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The Value of Your #Twitter Followers

March 22, 2012

There was a recent political kerfuffle over the use of the Mayor of London’s twitter account:

Labour claimed the decision to migrate the official mayoral Twitter account, set up in May 2008 and managed by the publicly funded Greater London Authority, to support Johnson’s re-election bid was potentially a misuse of resources, and swiftly referred the matter to the GLA’s monitoring officer.

Johnson’s team initially argued that the account was owned by Twitter, not the GLA, and claimed it was Johnson’s popularity that had attracted the followers to the account in the first place.

Within hours, Johnson’s campaign issued a statement saying that in light of the “hysteria” caused, the Tory candidate would no longer use the account for election purposes, although the @BorisJohnson name remains.

The account was set up after Johnson was elected and was briefly called @BorisJohnson, but within a few weeks the mayor decided to change to @MayorofLondon, according to Johnson’s team.

A campaign spokesman said the decision to change the account name back to Boris Johnson had been done in the interests of transparency. “As he entered the campaign he was determined to ensure there was no confusion between him as mayor and him as a candidate, and therefore changed the name of his Twitter account.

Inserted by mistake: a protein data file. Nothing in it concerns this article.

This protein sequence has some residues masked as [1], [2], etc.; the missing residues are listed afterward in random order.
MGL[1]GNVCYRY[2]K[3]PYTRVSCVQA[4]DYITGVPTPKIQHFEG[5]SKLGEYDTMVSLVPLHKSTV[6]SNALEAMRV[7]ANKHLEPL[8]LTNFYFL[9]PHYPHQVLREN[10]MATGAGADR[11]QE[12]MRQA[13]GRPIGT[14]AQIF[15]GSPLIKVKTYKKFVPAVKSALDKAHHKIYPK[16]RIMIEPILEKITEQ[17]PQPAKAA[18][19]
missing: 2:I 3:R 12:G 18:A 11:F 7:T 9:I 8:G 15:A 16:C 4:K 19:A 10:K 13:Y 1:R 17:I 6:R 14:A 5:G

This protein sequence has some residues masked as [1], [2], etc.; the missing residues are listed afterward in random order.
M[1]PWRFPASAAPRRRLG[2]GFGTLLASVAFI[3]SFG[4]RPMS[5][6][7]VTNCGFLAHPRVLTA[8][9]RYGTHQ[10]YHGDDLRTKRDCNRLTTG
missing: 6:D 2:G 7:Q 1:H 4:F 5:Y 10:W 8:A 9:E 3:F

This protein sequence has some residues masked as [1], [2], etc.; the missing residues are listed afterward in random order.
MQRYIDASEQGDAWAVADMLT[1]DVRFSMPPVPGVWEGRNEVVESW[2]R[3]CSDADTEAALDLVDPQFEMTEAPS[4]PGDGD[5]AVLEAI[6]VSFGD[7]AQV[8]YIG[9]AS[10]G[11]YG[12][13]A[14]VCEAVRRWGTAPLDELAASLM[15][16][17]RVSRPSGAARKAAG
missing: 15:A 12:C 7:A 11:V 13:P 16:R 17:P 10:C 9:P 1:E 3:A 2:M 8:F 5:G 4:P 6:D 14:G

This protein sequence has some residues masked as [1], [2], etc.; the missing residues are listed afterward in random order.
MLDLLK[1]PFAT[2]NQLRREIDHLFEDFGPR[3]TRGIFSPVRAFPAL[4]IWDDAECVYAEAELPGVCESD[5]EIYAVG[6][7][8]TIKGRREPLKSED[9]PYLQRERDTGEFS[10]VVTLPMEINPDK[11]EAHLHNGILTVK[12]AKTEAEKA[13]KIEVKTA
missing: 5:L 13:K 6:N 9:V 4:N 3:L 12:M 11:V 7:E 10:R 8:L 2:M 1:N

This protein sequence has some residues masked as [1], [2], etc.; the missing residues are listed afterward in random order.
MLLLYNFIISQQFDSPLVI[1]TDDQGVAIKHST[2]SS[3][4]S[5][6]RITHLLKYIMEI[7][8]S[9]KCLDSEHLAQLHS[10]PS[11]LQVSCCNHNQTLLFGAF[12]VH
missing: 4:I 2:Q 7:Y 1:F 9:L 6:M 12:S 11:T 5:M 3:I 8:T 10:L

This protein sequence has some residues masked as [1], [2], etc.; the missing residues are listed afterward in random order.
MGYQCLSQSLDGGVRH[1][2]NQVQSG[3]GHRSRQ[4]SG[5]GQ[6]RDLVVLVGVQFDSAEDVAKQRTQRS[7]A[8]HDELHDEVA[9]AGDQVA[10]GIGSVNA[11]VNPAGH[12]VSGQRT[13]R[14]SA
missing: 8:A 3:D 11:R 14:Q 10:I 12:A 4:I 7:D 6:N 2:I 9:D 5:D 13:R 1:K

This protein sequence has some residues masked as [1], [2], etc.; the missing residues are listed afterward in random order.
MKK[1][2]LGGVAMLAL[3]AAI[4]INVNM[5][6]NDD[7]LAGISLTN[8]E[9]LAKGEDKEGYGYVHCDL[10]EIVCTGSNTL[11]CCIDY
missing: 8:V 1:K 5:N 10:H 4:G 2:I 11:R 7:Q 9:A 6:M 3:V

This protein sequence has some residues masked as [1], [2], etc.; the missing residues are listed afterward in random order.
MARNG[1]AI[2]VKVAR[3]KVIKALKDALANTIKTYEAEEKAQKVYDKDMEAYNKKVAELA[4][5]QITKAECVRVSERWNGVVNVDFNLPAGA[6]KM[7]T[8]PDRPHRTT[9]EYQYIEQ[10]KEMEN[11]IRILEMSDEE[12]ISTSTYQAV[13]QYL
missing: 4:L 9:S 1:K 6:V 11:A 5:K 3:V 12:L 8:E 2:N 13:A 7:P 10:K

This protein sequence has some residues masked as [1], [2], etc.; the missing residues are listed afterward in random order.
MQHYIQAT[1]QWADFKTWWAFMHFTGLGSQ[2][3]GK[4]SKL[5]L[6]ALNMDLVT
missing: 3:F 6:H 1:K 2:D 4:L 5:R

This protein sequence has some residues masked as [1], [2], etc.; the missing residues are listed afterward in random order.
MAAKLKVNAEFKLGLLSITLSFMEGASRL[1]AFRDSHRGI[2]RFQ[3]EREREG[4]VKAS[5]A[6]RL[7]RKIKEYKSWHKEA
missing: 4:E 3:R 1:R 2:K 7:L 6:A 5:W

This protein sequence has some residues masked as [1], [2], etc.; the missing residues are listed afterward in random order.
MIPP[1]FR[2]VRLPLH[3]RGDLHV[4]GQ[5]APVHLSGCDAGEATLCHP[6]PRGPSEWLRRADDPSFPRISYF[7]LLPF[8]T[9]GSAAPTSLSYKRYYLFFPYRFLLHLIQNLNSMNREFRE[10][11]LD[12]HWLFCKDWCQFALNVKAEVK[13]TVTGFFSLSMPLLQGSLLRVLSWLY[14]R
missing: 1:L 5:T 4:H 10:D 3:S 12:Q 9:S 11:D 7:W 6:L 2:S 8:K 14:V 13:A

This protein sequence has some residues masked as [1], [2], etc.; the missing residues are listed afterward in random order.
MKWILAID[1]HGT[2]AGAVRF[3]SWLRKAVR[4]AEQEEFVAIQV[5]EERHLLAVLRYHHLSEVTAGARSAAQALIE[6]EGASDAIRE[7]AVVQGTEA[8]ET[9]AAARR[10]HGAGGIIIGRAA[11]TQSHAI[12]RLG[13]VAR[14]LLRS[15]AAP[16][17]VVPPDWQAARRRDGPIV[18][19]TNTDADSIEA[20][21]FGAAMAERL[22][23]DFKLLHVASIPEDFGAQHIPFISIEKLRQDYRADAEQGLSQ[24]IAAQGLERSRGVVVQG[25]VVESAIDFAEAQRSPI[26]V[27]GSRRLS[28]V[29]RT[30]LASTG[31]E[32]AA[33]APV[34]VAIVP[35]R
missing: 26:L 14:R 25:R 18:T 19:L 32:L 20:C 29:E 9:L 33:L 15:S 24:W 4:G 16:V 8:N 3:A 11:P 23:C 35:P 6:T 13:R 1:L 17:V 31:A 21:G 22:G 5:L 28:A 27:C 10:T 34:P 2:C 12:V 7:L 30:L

There is a really serious point here. Lots of people are going to be running Twitter accounts as part of their work. Now if that account is an official one as part of your job, the ownership is clear. However if you’ve set it up on your own initiative and are using it partly for work and partly for your own interests; I can see a grey area developing. How many of the people following you are doing so because of your position or because of you? How much of the time spent updating is is on work time? The classic example of such a row is the PhoneDog row:

In October 2010, Noah Kravitz, a writer who lives in Oakland, Calif., quit his job at a popular mobile phone site,, after nearly four years. The site has two parts — an e-commerce wing, which sells phones, and a blog.

While at the company, Mr. Kravitz, 38, began writing on Twitter under the name Phonedog_Noah, and over time, had amassed 17,000 followers. When he left, he said, PhoneDog told him he could keep his Twitter account in exchange for posting occasionally.

The company asked him to “tweet on their behalf from time to time and I said sure, as we were parting on good terms,” Mr. Kravitz said by telephone.

And so he began writing as NoahKravitz, keeping all his followers under that new handle. But eight months after Mr. Kravitz left the company, PhoneDog sued, saying the Twitter list was a customer list, and seeking damages of $2.50 a month per follower for eight months, for a total of $340,000.

PhoneDog Media declined to comment for this article except for this statement: “The costs and resources invested by PhoneDog Media into growing its followers, fans and general brand awareness through social media are substantial and are considered property of PhoneDog Media L.L.C. We intend to aggressively protect our customer lists and confidential information, intellectual property, trademark and brands.”

There is more legal discussion of the case here, which is still ongoing. However both stories show that there is confusion here as to who owns a Twitter account when push comes to shove…

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